A Tradition, Brewing in India!
When the tea leaves accidentally fell into a Chinese Emperor’s cup, who could have thought of a new tradition brewing in India.
Chai, a tradition, brewing since ages, is more than just a beverage in India. Waking up to the aroma of tea leaves simmering with milk, sugar, ginger, cardamom, and whole spices is a daily morning ritual in almost every household in India.
Simmering from a Long Time
The staple beverage of India has an interesting history, a 100-year-old. From the Mandarin dialect chá, the word Chai got its identity in India.
At a global level, to trace the earlier known evidence of when people started adding milk to tea, it was around 1658 when a small section of people in Europe started doing so.
In India, A legend about the origin of Chai which dates back to 5000 years is where a healing spiced beverage was used for Ayurveda. The medicinal properties of the herbs and spices were used together to make a drink, now popularly known as ‘Kadha’. However, it contained no Camellia Sinensis.
Soon after the mass production of Tea in Assam and Darjeeling, where most of it was imported to Europe, it was in the early 1900s, where the Indians travelers and traders from Bengal and Gujarat with better access to milk and spices, started to blend it with tea leaves. Some believe that the milk along with sugar and spices were added to reduce the cost of tea since the tea leaves manufactured at that time were extremely expensive. The Indian traders used to buy the leftover tea leaves which were still not cost-effective.
Around the same time, The Indian Tea Association (Owned by the British) that time started massively to advertise Chai. Posters in local languages about the process of making Chai were seen in huge numbers at Railway stations. Soon, in no time, people started selling Chai, and thus the masses were introduced to a new beverage.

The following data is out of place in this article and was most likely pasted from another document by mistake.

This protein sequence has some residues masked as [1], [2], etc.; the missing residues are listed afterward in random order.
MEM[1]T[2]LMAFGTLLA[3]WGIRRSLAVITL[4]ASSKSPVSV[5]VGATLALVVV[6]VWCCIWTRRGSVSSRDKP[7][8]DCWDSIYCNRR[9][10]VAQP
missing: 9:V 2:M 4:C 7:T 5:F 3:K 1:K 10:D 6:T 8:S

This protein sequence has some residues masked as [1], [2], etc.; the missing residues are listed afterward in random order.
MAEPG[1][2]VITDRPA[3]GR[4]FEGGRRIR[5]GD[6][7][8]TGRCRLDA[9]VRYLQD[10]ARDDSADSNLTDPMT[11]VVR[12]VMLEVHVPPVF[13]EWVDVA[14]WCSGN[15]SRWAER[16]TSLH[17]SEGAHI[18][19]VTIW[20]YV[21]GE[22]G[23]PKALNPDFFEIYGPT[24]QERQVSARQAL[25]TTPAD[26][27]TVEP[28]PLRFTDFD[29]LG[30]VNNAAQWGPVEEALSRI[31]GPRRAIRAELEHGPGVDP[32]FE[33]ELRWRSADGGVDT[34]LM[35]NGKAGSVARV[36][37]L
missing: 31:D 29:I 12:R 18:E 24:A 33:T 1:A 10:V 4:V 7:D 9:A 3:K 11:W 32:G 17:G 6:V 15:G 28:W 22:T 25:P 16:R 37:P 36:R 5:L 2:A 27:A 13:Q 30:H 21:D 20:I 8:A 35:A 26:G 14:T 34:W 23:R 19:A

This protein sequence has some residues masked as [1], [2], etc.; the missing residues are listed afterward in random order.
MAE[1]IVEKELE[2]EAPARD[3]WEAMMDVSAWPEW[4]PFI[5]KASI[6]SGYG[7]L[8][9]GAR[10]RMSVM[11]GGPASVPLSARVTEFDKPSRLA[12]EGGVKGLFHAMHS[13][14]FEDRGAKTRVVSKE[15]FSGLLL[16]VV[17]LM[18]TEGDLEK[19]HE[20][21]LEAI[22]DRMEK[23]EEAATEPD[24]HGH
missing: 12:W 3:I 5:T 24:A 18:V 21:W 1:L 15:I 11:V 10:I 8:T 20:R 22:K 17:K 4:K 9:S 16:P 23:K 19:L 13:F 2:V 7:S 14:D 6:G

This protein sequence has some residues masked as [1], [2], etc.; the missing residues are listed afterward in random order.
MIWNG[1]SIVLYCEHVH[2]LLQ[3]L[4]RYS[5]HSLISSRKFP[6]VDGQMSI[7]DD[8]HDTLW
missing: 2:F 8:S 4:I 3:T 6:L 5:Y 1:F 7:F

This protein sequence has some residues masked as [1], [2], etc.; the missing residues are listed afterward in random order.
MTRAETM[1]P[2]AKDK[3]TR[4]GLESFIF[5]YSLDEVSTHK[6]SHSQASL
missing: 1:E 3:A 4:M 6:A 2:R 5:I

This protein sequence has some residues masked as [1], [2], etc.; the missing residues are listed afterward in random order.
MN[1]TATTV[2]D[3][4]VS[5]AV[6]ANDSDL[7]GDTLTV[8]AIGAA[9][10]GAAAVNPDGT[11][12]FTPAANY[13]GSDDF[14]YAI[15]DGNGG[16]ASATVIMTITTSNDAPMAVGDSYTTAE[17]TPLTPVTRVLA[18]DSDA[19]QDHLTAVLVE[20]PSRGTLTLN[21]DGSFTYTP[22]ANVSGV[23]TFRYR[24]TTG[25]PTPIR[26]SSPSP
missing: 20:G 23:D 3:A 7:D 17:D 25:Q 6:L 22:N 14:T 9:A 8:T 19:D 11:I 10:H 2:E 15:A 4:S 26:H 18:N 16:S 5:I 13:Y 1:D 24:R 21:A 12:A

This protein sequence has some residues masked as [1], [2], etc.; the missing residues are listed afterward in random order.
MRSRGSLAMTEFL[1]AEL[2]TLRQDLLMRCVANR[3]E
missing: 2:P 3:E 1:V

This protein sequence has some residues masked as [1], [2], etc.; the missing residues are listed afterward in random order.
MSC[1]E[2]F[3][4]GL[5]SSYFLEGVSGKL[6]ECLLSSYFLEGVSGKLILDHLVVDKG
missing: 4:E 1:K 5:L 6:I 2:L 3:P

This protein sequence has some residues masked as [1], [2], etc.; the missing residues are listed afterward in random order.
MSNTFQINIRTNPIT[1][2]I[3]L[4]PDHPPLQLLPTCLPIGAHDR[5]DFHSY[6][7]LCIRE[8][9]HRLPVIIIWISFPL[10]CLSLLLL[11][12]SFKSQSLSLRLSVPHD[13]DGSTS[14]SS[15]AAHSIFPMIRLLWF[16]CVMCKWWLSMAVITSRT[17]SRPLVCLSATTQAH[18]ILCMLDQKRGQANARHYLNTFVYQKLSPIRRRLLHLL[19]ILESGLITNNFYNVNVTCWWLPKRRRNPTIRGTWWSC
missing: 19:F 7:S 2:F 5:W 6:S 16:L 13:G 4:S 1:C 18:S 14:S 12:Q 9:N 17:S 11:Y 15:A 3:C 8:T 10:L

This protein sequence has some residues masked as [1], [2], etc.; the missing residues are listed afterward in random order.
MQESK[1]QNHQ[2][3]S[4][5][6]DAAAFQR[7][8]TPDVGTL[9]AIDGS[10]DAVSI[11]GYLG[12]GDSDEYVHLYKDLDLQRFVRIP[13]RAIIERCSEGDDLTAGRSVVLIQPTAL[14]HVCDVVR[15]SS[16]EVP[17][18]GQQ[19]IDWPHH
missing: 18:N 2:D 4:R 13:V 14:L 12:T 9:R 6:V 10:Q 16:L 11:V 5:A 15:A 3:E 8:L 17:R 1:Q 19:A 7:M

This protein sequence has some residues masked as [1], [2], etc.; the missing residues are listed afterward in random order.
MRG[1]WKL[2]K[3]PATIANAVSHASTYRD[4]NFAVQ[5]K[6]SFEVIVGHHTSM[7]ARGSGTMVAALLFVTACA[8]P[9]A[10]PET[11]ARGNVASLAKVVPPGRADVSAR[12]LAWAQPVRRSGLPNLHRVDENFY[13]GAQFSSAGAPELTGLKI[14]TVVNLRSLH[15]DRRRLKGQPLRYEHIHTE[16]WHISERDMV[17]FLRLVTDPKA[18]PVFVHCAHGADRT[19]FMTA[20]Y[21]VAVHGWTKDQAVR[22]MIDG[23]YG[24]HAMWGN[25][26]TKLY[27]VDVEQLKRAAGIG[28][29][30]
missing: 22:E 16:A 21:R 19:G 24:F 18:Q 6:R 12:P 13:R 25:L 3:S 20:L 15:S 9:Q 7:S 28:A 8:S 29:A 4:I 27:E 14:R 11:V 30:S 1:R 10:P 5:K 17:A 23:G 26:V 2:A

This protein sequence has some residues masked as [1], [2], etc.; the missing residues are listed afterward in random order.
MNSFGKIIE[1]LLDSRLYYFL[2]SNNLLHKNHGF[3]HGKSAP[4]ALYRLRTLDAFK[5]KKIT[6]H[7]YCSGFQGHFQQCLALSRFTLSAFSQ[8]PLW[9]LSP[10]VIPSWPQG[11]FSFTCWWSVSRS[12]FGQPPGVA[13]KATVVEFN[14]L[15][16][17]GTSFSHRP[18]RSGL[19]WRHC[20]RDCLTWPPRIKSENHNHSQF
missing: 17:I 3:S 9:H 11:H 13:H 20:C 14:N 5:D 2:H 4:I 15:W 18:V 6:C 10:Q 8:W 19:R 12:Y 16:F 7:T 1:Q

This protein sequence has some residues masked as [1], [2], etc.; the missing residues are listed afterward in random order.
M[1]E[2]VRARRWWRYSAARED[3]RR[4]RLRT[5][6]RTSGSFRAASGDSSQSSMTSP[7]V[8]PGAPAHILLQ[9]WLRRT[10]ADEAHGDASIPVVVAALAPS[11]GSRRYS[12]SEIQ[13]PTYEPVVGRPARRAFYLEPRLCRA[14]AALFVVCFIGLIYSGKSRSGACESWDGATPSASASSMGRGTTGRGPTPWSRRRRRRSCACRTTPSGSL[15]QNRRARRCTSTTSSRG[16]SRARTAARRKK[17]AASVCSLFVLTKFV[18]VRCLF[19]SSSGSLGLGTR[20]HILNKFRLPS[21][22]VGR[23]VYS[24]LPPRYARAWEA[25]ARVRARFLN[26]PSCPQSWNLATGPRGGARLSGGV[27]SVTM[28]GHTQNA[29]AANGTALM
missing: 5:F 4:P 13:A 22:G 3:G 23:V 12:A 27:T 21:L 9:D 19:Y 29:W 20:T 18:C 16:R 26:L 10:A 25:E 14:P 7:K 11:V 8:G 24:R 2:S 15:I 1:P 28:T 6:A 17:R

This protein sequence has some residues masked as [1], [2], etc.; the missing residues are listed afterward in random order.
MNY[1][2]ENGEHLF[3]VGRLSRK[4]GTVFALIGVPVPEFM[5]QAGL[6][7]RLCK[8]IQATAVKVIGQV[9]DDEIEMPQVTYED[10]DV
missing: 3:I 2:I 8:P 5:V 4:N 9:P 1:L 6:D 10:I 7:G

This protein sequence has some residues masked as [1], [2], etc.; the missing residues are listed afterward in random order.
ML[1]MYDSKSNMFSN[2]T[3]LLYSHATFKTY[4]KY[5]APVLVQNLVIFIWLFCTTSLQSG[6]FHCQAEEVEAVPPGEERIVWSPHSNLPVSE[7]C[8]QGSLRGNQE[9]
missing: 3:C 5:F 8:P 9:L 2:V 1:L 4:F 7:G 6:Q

In the 1960s, CTC or (Crush Tear Curl) Chai was introduced to the Indian markets which brought a revolution in the Indian tea industry. In no time, it gained popularity because it was economical and could bring aroma, taste, and color within seconds of boiling.
Around the 1970s, Chai was introduced as a refreshing break to improve efficiency for factory workers, textile mills, and mining workers. Slowly, the trend picked up and the small cups of Chais started to appear. This led to the birth of Chai wallahs and Chai stalls.
While CTC Chai made its entry to India, different states had their own twist, some added fennel while some added ginger or cardamom, will be covered in the upcoming posts.
CHAI Cakes & CHAItinis
In the past decade, India has seen a new trend of Chai Café’s popping up. Earlier, going out for a conversation were Cafes which used to sell coffee. With a rusk toast, bun maska, and khari, these Chai Cafes have brought back the joy of sipping Chai with an elevated experience.
In the last 3-4 years, Chefs have started to include it in their recipes. Chai cupcakes, Chai bars, Crumb Chai Cakes have made their way into web series, TV shows, and various food blogs. In the high-end Pubs, Chai mocktails and cocktails have started to make rounds. Chai-tini, Chai spiced whiskey, Dirty Chai, and many such fusions are seen on the menu.
A Cup of Chai brings people together, a reason to meet, to stay connected and socialize; Sometimes provides the perfect escape to a world of stillness and thoughts.
With rainy weather like this, a Cup of hot Chai becomes an inseparable companion, where you simply sip near your window, look at the rain pour, and witness nature at its best.